Anxiety is driving people to want to give it up and then to not be able to. Some know they’re too wrapped up in it but if they give it up even for an hour, they’re afraid they’ll miss out on something.
Boyle reports that researchers in Norway have even made the Bergen Facebook Addiction Scale to decipher just how addicted people can become.
Not so fast says Rosen, social media is not an addiction, it’s an obsession.
An addiction is when you do something to gain pleasure, (such as smoking) cigarettes or playing games. We’re not doing this to get pleasure; we’re doing it reduce our anxiety. If something good is there, then there’s a rush of pleasure.
Judith Donath (@judithd), a faculty fellow at Harvard’s Berkman Center for Internet and Society, brings some sanity to the discussion. Per Doyle, Donath is among those that view media reports on social media addiction as overblown.
For one, it is a social thing. There’s a lot of people who say it has enhanced their ability to stay in touch with people. Some people take it too far, but as a society, we often look down on things that are purely social. And that’s not healthy.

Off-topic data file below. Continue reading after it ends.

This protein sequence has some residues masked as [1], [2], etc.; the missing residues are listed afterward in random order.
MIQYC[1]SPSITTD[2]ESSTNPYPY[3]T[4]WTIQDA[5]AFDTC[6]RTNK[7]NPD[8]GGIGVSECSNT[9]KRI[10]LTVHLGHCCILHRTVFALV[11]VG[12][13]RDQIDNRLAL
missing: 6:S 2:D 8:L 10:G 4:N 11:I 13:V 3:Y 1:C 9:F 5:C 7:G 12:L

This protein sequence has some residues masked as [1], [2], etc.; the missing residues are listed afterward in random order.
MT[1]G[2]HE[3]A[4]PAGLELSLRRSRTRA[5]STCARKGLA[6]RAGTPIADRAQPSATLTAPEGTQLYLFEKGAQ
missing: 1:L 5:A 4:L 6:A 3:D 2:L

I just watched the Packers for the 16th time this year. Though I’ll confess for one game the coverage was a bit sketchy watching on an iPad while on a plane. Could I stop watching the Packers? Probably not.
Am I addicted? Or maybe just obsessed as Rosen warns?
As Doyle says,
America wastes time on social media, but we used to waste time watching marathons of “The Golden Girls.” Which is worse? And unlike sugary, carbonated beverages, the government sees no need to regulate our social media intake.
Some researchers recommend reducing social media usage, but acknowledge giving it up entirely is becoming virtually impossible.
Why would we warn people to give up social media? Or even reduce its use.
More than just for pleasure, social media is the means by which a growing segment of people communicate, receive news and information, conduct business, and build relationships.
My guess is that 15 or 20 years ago when the personal computer was becoming more prevalent there were studies and articles warning of addiction to computers. We’ve survived having a computer at every work station in America — heck we could not function as a society without them.
Sure, I get concerned when my kids (or even I) are tweeting or using Facebook while out to dinner. But we’re learning what’s socially acceptable.
Let’s not call social media an addiction or label people that cannot reduce its use as obsessed so as to hand another argument to those trying to escape using something as critical as a telephone. Social media is a very big deal and it’s going to be used by an increasing number of people for an increasing amount of their time.
There is much more to be gained as a society by more people using social media for more of their time than warning people that they need to cut back on its use.